MP makes eleventh hour plea to save music library as axe looms

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AN MP has made a last-ditch plea to save from closure one of the country’s largest collections of musical scores and plays.

Bradford Lib Dem MP David Ward has called for the closure of the Music and Drama Service in Wakefield to be delayed to allow time to find a way of keeping the service open.

The collection holds more than 500,000 items of music and 90,000 copies of plays, making it one of the largest collections of performing sets anywhere in the UK. It is available not only to individual users, schools and music and drama groups in the Yorkshire and Humber area but also to organisations and groups outside the region on a pay-per-use basis.

The 12 local authorities that use the service have agreed in principle to end the service in March.

The local authorities say that the need for cutbacks has forced them to pull the plug on funding.

A range of groups, from choral societies to drama groups, are campaigning to keep the service going.

They have been backed by politicians, including MPs.

In a letter to the Culture Secretary, Jeremy Hunt, Mr Ward said that the closure of the service would be a huge blow to community music and drama groups in Bradford and across the country and urged him to intervene to delay the closure until a sustainable solution can be found.

The Bradford MP said: “This is a unique collection, and I know from my postbag that the service it provides is hugely valued by the many local music and drama groups who use it. A number of local choirs and orchestras have contacted me to say that they simply would not be able to continue to performing without the access to the affordable music that the collection provides.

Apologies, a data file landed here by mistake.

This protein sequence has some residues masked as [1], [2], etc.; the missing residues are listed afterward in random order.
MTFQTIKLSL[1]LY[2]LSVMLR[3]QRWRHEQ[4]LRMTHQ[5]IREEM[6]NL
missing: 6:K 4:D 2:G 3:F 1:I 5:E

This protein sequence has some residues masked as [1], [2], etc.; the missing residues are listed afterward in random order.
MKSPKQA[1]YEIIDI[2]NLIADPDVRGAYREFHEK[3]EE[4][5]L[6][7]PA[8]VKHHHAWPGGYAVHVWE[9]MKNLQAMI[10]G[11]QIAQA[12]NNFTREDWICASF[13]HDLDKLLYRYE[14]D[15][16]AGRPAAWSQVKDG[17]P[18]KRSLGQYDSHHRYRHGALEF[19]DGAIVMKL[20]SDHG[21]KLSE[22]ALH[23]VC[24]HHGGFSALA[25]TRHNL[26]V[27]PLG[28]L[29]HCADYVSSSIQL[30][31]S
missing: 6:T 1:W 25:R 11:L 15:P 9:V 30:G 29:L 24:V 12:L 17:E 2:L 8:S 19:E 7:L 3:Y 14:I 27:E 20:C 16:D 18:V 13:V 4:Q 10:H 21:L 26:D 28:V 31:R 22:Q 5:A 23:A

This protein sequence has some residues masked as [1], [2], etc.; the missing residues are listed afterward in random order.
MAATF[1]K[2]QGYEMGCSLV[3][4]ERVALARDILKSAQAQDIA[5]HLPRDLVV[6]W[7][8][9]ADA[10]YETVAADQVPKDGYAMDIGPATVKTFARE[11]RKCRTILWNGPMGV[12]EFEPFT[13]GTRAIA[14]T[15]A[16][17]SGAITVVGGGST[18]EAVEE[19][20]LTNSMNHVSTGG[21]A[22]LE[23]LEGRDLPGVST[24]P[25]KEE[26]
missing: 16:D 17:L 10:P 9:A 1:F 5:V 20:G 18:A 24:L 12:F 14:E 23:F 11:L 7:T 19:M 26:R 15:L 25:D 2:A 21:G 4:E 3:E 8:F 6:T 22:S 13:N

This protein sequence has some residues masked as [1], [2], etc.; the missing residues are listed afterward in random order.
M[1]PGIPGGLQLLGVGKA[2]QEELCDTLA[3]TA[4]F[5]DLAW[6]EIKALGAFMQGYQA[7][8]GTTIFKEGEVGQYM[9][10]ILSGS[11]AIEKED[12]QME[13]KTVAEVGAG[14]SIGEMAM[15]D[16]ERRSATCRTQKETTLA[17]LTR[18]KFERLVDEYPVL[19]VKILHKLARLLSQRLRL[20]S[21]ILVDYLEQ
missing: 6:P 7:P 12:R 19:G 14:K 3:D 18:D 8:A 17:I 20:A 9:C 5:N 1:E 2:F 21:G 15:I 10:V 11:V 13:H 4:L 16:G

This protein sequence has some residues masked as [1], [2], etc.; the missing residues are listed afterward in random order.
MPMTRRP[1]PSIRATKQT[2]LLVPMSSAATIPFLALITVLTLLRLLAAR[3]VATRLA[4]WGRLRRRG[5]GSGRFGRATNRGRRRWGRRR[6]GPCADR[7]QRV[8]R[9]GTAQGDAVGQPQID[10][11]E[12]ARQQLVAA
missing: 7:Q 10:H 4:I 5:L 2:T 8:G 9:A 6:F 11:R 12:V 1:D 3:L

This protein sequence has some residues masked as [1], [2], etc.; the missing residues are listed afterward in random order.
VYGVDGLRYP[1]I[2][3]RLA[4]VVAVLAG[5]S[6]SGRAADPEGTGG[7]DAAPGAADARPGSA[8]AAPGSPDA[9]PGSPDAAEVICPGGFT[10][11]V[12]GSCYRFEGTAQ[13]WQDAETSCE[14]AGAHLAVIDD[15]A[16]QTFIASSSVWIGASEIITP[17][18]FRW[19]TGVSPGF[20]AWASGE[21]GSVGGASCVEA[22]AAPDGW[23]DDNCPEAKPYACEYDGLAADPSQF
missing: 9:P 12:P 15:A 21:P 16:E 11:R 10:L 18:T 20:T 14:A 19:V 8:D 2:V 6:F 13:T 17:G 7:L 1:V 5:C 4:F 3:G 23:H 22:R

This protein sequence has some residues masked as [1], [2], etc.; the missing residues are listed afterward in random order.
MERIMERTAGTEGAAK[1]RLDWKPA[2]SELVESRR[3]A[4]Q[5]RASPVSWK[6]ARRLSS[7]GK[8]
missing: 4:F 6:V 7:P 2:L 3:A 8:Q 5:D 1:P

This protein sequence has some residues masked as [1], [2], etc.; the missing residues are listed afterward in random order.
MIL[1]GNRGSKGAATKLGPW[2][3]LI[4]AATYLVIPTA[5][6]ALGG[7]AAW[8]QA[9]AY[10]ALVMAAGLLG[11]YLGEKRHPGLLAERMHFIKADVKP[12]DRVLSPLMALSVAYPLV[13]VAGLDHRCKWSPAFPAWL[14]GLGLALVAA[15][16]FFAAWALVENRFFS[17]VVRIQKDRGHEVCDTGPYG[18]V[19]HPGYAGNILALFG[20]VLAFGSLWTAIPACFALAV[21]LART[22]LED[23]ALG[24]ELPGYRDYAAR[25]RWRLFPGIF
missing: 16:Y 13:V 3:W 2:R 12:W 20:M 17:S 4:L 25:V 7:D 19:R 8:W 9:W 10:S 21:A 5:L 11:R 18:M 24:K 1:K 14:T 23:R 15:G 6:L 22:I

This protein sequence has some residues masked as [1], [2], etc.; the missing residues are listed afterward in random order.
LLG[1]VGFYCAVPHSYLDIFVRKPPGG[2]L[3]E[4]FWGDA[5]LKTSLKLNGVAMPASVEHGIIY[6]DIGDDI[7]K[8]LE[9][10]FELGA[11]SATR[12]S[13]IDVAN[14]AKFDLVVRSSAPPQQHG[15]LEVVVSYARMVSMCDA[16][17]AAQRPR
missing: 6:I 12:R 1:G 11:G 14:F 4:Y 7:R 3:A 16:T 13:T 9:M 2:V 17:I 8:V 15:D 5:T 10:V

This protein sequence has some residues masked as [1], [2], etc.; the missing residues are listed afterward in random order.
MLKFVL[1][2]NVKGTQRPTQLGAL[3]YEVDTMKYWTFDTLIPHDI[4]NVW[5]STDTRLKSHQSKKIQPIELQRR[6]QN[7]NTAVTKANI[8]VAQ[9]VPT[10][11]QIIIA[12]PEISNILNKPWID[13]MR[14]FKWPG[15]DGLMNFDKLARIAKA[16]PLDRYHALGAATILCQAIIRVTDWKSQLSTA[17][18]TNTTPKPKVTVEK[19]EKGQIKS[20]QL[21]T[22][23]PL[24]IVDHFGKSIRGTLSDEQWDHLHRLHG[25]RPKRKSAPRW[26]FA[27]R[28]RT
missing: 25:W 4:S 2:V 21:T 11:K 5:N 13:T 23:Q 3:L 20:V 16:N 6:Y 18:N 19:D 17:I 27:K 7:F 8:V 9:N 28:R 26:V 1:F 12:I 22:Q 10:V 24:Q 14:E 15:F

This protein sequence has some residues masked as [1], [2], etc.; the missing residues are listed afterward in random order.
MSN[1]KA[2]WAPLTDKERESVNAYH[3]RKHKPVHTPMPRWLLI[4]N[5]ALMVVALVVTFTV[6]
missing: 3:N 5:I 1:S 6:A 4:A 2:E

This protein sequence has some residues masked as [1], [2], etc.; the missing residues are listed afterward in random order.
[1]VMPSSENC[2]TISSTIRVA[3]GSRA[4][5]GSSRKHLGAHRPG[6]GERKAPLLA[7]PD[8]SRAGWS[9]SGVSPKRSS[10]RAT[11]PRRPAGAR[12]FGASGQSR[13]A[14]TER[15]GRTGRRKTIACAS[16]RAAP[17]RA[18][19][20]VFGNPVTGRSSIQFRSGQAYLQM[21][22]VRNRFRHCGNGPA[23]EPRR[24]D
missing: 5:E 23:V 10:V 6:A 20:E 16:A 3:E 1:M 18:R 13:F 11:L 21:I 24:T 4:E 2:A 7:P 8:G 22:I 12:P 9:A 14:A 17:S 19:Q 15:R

“Suggestions have been put forward to make the service more affordable for local authorities, but we need time to work these through.

“The 12 local authorities involved need to listen to the concerns of local groups and realise how hugely damaging the rushed closure of this service could be.”

In his letter to the Culture Secretary, Mr Ward warns: “Unless a solution can be found soon, we risk losing this service for good, which would be a huge blow for amateur community music and drama groups in Bradford and across the country.

“The service makes 500,000 items of music and 90,000 plays available to individual users, schools, music and drama groups throughout the UK.

“It is funded by modest contributions from 12 Yorkshire local authorities in combination with user fees. This funding makes it possible for thousands of people to enjoy music in their communities, supports young musicians and helps foster careers in the arts. However, the future of the service has been thrown into doubt as some of the participating authorities have recently expressed a reluctance to continue their support.

“It is imperative that the collection be kept together and in the public domain. If this service was lost the costs of amateur music and drama would be significantly increased, as groups are forced to look elsewhere for sources of music. Numerous local music groups and choirs have told me that this could make their activities unaffordable.”

Mr Ward said a number of proposals could make the service sustainable, including relocating it to another local authority library, undertaking efficiency savings and increasing user fees.

“However, without continued local authority support it seems likely that we will lose this unique service for good.

“I urge you to intervene in this matter, and to bring pressure to bear on all 12 local authorities to delay taking any decision on the future of the service until all of the options can be fully considered and sustainable way of preserving this invaluable service can be found.”

The campaign has been backed by Leeds MP Greg Mulholland, who has called for more time to be given to safeguard the collection.